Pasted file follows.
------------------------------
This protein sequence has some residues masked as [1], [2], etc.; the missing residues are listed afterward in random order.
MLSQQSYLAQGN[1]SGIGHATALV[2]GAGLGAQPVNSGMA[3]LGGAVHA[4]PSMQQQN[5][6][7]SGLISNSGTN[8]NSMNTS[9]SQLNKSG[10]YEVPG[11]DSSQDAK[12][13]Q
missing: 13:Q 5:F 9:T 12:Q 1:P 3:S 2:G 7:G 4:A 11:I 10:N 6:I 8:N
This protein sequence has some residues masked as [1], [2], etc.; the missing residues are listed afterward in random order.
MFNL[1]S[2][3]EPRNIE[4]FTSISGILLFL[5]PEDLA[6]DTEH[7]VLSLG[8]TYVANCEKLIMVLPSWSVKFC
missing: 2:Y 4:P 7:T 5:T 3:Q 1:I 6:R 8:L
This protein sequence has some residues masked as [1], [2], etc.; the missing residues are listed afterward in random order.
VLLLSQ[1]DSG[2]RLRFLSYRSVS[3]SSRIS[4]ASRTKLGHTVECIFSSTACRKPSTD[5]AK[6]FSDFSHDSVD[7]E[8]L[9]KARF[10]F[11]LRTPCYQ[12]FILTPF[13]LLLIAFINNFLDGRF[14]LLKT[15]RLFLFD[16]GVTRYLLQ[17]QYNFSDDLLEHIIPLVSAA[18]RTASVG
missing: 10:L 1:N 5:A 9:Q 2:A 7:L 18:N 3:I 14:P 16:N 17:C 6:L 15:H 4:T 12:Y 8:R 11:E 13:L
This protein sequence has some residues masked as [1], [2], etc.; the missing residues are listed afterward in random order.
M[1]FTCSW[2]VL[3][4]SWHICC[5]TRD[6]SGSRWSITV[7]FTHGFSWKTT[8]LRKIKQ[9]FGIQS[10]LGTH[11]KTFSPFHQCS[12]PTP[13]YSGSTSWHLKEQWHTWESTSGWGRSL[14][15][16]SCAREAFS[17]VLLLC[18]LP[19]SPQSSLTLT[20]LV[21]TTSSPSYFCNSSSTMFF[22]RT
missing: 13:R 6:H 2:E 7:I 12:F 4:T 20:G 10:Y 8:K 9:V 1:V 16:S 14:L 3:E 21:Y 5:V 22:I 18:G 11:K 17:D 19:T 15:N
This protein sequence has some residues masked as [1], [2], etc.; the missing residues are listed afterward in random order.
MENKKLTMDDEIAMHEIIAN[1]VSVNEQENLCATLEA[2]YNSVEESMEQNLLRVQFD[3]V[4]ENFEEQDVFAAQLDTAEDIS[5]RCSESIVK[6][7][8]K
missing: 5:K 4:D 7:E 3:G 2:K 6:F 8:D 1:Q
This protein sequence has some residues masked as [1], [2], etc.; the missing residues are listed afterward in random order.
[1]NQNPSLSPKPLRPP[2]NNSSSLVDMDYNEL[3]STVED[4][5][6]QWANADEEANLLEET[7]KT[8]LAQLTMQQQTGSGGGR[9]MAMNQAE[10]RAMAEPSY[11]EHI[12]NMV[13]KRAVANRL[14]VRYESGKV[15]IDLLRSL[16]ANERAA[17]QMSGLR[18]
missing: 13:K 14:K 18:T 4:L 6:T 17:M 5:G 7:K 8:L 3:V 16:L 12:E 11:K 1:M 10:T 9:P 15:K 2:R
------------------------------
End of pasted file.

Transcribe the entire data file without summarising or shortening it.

This protein sequence has some residues masked as [1], [2], etc.; the missing residues are listed afterward in random order.
MLSQQSYLAQGN[1]SGIGHATALV[2]GAGLGAQPVNSGMA[3]LGGAVHA[4]PSMQQQN[5][6][7]SGLISNSGTN[8]NSMNTS[9]SQLNKSG[10]YEVPG[11]DSSQDAK[12][13]Q
missing: 13:Q 5:F 9:T 12:Q 1:P 3:S 2:G 7:G 4:A 11:I 10:N 6:I 8:N
This protein sequence has some residues masked as [1], [2], etc.; the missing residues are listed afterward in random order.
MFNL[1]S[2][3]EPRNIE[4]FTSISGILLFL[5]PEDLA[6]DTEH[7]VLSLG[8]TYVANCEKLIMVLPSWSVKFC
missing: 2:Y 4:P 7:T 5:T 3:Q 1:I 6:R 8:L
This protein sequence has some residues masked as [1], [2], etc.; the missing residues are listed afterward in random order.
VLLLSQ[1]DSG[2]RLRFLSYRSVS[3]SSRIS[4]ASRTKLGHTVECIFSSTACRKPSTD[5]AK[6]FSDFSHDSVD[7]E[8]L[9]KARF[10]F[11]LRTPCYQ[12]FILTPF[13]LLLIAFINNFLDGRF[14]LLKT[15]RLFLFD[16]GVTRYLLQ[17]QYNFSDDLLEHIIPLVSAA[18]RTASVG
missing: 10:L 1:N 5:A 9:Q 2:A 7:L 18:N 3:I 14:P 16:N 17:C 6:L 15:H 4:T 12:Y 8:R 11:E 13:L
This protein sequence has some residues masked as [1], [2], etc.; the missing residues are listed afterward in random order.
M[1]FTCSW[2]VL[3][4]SWHICC[5]TRD[6]SGSRWSITV[7]FTHGFSWKTT[8]LRKIKQ[9]FGIQS[10]LGTH[11]KTFSPFHQCS[12]PTP[13]YSGSTSWHLKEQWHTWESTSGWGRSL[14][15][16]SCAREAFS[17]VLLLC[18]LP[19]SPQSSLTLT[20]LV[21]TTSSPSYFCNSSSTMFF[22]RT
missing: 13:R 6:H 2:E 7:I 12:F 4:T 20:G 10:Y 8:K 9:V 1:V 16:S 14:L 3:E 21:Y 5:V 22:I 18:G 11:K 17:D 19:T 15:N
This protein sequence has some residues masked as [1], [2], etc.; the missing residues are listed afterward in random order.
MENKKLTMDDEIAMHEIIAN[1]VSVNEQENLCATLEA[2]YNSVEESMEQNLLRVQFD[3]V[4]ENFEEQDVFAAQLDTAEDIS[5]RCSESIVK[6][7][8]K
missing: 5:K 4:D 7:E 3:G 2:K 6:F 8:D 1:Q
This protein sequence has some residues masked as [1], [2], etc.; the missing residues are listed afterward in random order.
[1]NQNPSLSPKPLRPP[2]NNSSSLVDMDYNEL[3]STVED[4][5][6]QWANADEEANLLEET[7]KT[8]LAQLTMQQQTGSGGGR[9]MAMNQAE[10]RAMAEPSY[11]EHI[12]NMV[13]KRAVANRL[14]VRYESGKV[15]IDLLRSL[16]ANERAA[17]QMSGLR[18]
missing: 13:K 14:K 18:T 4:L 6:T 17:M 5:G 7:K 8:L 3:V 16:L 12:E 11:K 1:M 10:T 9:P 15:K 2:R